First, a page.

Linked by Thom Holwerda on Wed 18th May 2011 21:50 UTC, submitted by fran
Windows The ARM version of Windows 8 might have just become the most desired version of Windows in our hearts and minds. After us talking about legacy code and backwards compatibility in Windows for years now, an Intel senior vice president, Renee James, has just stated that Windows 8 on ARM will not have any form of compatibility for legacy applications whatsoever. Update: Microsoft has responded to Intel's claims. "Intel's statements during yesterday's Intel Investor Meeting about Microsoft's plans for the next version of Windows were factually inaccurate and unfortunately misleading," the company said, "From the first demonstrations of Windows on SoC, we have been clear about our goals and have emphasized that we are at the technology demonstration stage. As such, we have no further details or information at this time."
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RE[5]: Comment by orestes
by toast88 on Fri 20th May 2011 00:02 UTC in reply to "RE[4]: Comment by orestes"
toast88
Member since:
2009-09-23

"Examples are hardware drivers, JITs in Google Chrome, Firefox, Flash Player, Java, multimedia codecs etc.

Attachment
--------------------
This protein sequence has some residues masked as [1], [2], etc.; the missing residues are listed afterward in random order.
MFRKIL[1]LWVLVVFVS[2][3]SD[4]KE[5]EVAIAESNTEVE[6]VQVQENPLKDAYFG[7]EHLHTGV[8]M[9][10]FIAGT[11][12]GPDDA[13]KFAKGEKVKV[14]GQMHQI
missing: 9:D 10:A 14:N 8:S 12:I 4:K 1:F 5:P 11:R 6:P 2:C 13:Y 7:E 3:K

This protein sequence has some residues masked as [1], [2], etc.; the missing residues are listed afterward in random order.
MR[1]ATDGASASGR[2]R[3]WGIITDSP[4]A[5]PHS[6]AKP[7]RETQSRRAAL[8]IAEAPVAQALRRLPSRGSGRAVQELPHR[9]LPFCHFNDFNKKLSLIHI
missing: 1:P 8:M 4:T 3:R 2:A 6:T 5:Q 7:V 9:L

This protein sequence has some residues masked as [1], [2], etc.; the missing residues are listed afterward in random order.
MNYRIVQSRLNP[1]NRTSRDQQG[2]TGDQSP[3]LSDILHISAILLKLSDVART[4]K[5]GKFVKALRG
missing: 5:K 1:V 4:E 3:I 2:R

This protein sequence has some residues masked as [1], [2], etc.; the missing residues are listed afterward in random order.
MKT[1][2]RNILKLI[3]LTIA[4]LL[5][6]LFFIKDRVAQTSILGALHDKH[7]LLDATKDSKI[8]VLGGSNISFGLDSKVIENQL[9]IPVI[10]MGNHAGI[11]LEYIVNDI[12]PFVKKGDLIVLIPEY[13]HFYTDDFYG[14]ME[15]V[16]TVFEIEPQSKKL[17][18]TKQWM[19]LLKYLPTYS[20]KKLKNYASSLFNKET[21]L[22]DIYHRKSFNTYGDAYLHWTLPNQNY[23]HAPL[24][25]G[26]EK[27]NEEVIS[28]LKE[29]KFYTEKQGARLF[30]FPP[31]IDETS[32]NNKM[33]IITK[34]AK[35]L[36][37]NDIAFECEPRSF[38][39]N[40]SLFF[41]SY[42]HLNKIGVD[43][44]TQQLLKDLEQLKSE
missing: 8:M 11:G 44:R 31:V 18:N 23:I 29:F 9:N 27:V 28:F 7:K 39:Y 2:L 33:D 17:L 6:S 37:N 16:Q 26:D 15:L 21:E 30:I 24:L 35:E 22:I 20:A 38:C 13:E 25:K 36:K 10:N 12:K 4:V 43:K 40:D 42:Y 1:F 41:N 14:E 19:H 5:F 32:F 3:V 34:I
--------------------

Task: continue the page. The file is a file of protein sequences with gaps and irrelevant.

So, name the app from your list that isn't working on ARM.
"

It's not about running them, it's about PERFORMANCE. It makes a huge difference if you just use (highly portable) C code for A/V codecs and JIT compilers or assembly.

Ever used "mplayer" and wondered why it tries to detect the CPU you are using?

Ever compared the JS performance of IE 32 bits vs. 64 bits?

http://www.cnkeyword.info/javascript-performance-competition-64-bit...

Just have a look at the benchmark results and you will understand.

Furthermore, you won't be able to run any plugins unless you have something like "nsplugwin-wrapper".

http://support.microsoft.com/kb/896457/en-us?fr=1

http://en.wikipedia.org/wiki/NSPluginWrapper

Trust me, I'm running Linux on loads of plattforms: x86, x86_64, m68k, SPARC and PPC, I know what can easily be ported and what not =).

Adrian

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